[REVIEW] 2015 Oscar-Nominated Animated Short Films

As I continue to provide insight into how films make me feel, I offer another word symphony – or cacophony to some – that ebbs and flows with my lyrical opinions about this year’s Oscar-Nominated Short Films in the Animation category. I’d like to first declare something about how my opinion of animated films has shifted recently. I’ve met someone who has suggested many animated feature films – some good, some not so good – for me to watch. But what viewing them has shown me is that there is an obvious formulaic approach to constructing plots in animated film.

Her position — and I think it’s a valid one — is that Disney has monopolized animated films, and thus their plot formula is mimicked by other studios hoping to gain a toehold in the marketshare battle that Disney clearly has the upper hand in. I recently read an article that says animation deserves more cynicism to help bring the art form into the forefront again. I think this is true. I thought she was being far to cynical about the animated film industry. A lot of the Disney films I’ve seen really move me! But they rely on a story trope that doesn’t help animation as a whole make progress. This is unfortunate. I don’t claim to have any ideas for them. I think making animated films more diverse is a good first step though. My friend is currently helping with a project called “Book of Mojo” that is doing just that. The artist has released a spot-on video teaser as well. It’s a smart story and one that I’d love to see brought to life in a web series before eventually jumping to the big screen.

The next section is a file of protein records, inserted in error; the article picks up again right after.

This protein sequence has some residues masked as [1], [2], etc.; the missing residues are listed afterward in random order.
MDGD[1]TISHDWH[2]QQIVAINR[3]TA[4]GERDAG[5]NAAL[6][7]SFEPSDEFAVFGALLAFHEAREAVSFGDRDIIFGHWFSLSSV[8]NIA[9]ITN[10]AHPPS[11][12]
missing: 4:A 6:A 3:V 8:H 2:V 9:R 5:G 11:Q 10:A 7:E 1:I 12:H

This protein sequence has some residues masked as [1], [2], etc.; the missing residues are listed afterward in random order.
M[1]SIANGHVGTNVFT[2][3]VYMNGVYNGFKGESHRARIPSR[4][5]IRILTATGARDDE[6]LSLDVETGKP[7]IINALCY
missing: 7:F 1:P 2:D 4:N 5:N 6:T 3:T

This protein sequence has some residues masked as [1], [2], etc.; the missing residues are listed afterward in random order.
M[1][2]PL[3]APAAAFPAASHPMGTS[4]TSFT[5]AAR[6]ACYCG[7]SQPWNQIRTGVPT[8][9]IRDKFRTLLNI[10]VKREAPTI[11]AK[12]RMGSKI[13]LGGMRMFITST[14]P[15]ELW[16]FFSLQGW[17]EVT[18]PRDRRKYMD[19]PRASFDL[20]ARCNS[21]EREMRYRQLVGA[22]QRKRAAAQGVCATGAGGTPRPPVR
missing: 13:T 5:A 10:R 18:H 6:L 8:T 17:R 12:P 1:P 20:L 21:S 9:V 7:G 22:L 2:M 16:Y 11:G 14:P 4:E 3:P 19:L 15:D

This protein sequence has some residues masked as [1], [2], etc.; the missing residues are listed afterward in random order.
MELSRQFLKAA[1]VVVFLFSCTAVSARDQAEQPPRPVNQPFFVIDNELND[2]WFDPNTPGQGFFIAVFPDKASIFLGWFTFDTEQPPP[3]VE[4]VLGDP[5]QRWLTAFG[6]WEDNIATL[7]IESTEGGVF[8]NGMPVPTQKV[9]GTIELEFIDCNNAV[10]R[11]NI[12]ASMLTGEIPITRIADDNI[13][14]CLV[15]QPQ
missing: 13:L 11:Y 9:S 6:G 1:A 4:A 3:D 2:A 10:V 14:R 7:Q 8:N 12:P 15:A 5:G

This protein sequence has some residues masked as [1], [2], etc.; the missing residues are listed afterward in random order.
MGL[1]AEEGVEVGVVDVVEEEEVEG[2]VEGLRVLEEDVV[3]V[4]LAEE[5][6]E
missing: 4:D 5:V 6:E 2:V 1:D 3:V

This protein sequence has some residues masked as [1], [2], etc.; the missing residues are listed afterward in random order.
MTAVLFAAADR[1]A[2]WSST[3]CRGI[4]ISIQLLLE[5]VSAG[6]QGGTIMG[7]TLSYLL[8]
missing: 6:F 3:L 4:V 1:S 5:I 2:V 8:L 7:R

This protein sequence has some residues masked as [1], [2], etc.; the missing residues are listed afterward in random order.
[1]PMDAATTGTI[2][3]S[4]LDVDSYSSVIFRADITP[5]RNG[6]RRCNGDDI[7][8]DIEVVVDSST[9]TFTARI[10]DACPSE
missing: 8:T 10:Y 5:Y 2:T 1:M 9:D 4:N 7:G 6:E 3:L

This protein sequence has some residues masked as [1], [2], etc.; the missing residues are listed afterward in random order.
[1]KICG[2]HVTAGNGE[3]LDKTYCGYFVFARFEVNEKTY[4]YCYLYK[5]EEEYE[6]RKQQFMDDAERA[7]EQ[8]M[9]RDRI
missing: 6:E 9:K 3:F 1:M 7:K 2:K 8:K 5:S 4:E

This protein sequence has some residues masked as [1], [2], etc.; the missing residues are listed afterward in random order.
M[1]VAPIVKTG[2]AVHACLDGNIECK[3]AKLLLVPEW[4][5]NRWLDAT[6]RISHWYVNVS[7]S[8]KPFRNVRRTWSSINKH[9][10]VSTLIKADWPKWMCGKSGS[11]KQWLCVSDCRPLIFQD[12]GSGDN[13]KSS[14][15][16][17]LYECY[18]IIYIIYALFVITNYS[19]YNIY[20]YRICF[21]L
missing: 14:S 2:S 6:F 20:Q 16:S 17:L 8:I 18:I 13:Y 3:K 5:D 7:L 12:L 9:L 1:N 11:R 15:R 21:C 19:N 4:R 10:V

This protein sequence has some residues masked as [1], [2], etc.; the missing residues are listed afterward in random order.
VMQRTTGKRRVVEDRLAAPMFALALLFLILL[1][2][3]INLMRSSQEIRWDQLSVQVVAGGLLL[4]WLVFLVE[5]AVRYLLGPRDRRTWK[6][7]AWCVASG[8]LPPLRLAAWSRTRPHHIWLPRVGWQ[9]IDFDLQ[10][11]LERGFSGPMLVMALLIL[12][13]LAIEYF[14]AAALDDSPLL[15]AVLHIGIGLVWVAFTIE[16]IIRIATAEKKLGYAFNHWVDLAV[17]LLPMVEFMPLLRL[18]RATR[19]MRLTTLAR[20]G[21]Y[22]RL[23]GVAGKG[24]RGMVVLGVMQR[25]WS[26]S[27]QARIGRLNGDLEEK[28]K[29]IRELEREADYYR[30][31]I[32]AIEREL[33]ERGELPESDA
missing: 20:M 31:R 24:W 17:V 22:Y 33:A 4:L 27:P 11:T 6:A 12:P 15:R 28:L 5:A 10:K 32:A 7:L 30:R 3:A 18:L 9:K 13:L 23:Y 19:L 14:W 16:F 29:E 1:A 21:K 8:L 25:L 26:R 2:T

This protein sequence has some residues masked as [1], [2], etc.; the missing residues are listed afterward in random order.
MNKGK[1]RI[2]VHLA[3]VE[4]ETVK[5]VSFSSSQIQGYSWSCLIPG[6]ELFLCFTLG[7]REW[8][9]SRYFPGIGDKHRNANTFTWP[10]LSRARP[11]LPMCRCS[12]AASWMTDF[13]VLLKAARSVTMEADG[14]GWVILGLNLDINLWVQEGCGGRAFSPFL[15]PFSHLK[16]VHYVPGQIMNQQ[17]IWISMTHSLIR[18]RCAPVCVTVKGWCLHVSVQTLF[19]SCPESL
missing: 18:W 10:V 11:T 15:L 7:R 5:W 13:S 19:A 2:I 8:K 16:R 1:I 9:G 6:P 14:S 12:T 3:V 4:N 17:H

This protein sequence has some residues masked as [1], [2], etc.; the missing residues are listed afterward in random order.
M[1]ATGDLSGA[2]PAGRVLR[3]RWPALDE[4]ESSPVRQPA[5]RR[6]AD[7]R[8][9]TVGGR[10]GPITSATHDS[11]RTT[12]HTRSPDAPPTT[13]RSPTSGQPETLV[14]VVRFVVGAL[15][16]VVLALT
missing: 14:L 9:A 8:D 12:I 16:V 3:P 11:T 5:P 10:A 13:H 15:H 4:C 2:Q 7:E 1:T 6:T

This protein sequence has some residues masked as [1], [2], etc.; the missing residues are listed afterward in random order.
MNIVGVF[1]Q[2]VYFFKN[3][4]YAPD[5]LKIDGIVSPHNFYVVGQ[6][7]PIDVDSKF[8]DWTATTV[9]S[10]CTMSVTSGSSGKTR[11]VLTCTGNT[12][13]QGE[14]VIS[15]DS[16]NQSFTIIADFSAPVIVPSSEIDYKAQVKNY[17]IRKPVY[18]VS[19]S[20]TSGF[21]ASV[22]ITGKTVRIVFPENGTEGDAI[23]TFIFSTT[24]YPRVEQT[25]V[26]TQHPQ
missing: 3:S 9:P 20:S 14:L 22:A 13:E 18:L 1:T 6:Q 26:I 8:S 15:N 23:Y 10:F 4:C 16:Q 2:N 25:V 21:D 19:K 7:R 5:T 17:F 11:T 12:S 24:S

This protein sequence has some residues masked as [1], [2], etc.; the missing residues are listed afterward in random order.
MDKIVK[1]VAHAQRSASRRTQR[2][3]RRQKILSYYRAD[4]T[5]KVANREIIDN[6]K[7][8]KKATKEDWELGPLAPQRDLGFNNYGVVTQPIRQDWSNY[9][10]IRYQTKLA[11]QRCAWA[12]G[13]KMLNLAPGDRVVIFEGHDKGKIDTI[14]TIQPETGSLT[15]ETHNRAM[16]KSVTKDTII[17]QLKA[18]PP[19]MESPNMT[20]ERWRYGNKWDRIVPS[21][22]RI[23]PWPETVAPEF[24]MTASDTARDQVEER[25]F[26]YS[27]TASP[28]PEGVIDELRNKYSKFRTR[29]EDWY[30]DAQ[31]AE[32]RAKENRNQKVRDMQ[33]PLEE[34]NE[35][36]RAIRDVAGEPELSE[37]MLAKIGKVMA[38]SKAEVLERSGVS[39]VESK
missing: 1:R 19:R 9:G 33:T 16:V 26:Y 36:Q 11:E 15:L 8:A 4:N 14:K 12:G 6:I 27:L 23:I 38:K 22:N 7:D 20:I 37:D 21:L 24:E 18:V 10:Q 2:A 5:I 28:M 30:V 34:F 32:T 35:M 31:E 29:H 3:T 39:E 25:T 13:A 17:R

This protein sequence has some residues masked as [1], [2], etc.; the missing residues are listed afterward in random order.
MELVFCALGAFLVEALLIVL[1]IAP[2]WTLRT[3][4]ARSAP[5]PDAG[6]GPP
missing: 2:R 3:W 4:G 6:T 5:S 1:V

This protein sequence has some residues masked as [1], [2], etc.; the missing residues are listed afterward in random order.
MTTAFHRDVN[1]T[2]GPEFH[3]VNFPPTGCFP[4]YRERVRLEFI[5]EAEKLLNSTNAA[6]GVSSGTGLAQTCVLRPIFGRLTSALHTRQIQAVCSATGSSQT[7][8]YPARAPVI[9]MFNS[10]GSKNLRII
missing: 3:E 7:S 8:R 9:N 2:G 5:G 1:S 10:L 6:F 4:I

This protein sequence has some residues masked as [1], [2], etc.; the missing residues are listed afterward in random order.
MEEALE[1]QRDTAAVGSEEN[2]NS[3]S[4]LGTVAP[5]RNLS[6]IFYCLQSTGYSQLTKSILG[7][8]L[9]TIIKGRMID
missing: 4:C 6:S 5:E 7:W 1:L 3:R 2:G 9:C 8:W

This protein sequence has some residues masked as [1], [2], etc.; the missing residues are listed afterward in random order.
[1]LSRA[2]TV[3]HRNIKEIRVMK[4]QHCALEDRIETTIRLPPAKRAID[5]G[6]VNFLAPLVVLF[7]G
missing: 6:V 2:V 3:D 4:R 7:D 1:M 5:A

Okay, okay, enough preaching. Onto my opinion of this year’s Oscar-nominated animated short films. As I did with my post about the Oscar-nominated documentary short films, I’ll provide analysis of the films in the order in which I saw them and then provide my selection for the winner at the end.

1. Me and My Moulton by Torrill Kove A-